If you have followed the development of this Trinity MTB project the progression will be plain to see.
In my mind atleast I feel I have been at it a while, but when I look back to the first post it’s only been a couple of years.
Finally I was at the point I could build my own frame for summer testing. I recently designed a new JIG that hold’s the tubes in a much more welder friendly position, but I made do with the previous design which has been a great assistance in the build of these chassis.
I tried a different finish with this frame, I retained the darker chromoly finish and just used scotchbrite to clean up the areas for welding. Once complete I used clear Cerakote to ceramic clear coat the frame.
The great thing about our frame is that it can accept just about any drive system on the market.
Thats a blessing and a curse, for us we need to test all our side plates and drive systems which in itself is a lot of work.
Before Cerakote I assembled the frame (with our Pinion Gearbox Sideplates) to make sure everything fitted up as it should.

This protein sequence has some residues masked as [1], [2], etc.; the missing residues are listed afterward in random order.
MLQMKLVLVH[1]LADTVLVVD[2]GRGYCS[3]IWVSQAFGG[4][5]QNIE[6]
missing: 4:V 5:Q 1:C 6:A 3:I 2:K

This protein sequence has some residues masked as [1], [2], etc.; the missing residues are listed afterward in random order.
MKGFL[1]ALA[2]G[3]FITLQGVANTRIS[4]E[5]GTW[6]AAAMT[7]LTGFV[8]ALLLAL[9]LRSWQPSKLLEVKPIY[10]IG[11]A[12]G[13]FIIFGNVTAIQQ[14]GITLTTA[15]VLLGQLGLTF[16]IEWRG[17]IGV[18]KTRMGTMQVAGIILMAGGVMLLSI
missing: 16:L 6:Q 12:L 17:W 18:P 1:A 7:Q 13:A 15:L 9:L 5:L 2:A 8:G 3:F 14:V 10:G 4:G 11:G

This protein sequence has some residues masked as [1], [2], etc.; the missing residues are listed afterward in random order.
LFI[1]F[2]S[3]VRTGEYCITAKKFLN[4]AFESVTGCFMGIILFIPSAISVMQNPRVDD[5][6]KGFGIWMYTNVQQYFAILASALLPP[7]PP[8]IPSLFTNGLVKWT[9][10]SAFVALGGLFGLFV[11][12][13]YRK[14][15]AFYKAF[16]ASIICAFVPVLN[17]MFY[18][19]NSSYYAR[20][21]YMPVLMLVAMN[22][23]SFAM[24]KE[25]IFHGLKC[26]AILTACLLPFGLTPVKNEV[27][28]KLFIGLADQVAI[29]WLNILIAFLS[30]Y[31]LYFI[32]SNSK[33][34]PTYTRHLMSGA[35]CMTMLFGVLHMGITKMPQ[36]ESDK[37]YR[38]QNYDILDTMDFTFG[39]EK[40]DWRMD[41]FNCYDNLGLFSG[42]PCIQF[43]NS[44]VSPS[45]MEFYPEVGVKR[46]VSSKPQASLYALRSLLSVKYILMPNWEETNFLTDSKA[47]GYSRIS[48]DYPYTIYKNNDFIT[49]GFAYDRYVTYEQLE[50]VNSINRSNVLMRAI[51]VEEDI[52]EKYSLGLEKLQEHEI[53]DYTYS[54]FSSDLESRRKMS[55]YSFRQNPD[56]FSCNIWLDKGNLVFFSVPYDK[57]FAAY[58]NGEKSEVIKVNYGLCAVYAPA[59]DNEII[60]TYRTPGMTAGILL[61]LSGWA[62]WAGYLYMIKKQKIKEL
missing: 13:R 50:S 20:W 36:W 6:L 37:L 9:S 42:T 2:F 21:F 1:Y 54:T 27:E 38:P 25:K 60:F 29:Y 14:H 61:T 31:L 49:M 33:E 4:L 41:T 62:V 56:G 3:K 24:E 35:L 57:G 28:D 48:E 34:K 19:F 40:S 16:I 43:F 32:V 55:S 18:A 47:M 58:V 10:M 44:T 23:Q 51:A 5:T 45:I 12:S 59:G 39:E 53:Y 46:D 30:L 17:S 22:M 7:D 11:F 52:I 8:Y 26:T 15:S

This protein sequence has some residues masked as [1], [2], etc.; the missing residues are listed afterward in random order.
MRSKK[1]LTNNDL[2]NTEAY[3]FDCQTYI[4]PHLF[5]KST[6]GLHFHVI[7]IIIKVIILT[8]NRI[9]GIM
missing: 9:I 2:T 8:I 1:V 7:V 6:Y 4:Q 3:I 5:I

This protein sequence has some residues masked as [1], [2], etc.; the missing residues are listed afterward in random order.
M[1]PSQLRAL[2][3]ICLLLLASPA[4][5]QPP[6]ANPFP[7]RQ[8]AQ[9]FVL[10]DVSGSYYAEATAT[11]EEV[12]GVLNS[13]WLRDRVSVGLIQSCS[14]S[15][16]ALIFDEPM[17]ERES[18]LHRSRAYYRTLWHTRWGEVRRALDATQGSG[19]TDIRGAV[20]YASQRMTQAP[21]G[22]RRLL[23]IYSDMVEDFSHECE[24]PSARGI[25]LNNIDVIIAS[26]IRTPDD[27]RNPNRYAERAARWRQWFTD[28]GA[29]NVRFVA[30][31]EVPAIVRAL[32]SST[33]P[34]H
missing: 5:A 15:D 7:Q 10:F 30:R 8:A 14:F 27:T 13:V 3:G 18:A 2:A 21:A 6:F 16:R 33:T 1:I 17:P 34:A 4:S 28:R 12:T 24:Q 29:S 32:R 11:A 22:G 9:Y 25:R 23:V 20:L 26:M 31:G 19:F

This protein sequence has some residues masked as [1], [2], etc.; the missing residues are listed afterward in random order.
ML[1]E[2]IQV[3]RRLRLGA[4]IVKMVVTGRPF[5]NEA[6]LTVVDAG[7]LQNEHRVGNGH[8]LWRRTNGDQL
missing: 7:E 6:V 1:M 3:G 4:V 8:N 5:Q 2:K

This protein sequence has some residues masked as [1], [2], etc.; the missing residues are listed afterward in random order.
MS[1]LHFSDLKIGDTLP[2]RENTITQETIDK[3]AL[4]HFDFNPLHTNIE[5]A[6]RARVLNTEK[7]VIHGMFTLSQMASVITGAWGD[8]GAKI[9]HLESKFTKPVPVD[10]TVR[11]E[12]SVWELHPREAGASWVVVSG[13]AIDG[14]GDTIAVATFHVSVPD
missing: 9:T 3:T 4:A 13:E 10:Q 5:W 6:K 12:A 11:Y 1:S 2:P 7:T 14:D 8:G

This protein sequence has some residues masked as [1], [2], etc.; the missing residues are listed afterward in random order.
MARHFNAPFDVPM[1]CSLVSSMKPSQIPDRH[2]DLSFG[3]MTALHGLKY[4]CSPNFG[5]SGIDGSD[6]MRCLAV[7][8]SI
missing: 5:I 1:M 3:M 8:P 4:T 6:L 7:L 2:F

The bike looks incredible with that big Fox 40 fork, 29″ wheels, machined alloy rear end and chromoly chassis. I think of it as trophy truck version of a MTB.
Polished Industry 9 hubs laced to DT Swiss FR541 rims that give me KTM Motocross vibes.
It’s essential to dial in seat position at full bump, our 200mm of travel makes this bike capable of just about anything.
With those tasks ticked off I could finish the frame with its stenciled logos and clear coat. We opted for external cable routing and I welded small M5 bosses on the underside of the TT, these allow 1 (shown) 2, 3 and 4 Cable guides to be screwed on should you need to run that many.
Firstly I assembled the bike using the normal bottom bracket plates, these would be used for a 7-12 speed setup or single speed as shown.
We have redesigned the rear dropout system since building this bike but you can see the corrected geometry for the 29″ rear wheel with a slight raise and shift rearward of the axle position. This is what a lot of “Flip Chip” bikes don’t factor into their design. Running a 27.5″ or 29″ rear wheel is possible on our bike and it retains the exact same frame angles when doing so.
It was at this point I packed up the workshop, put the bike in the van and hit the trails.
The Victorian NSW High Country was the destination and I had 3 weeks of solid riding time planned.
Each day consisted of a solid program of riding and swimming.
So how does it ride?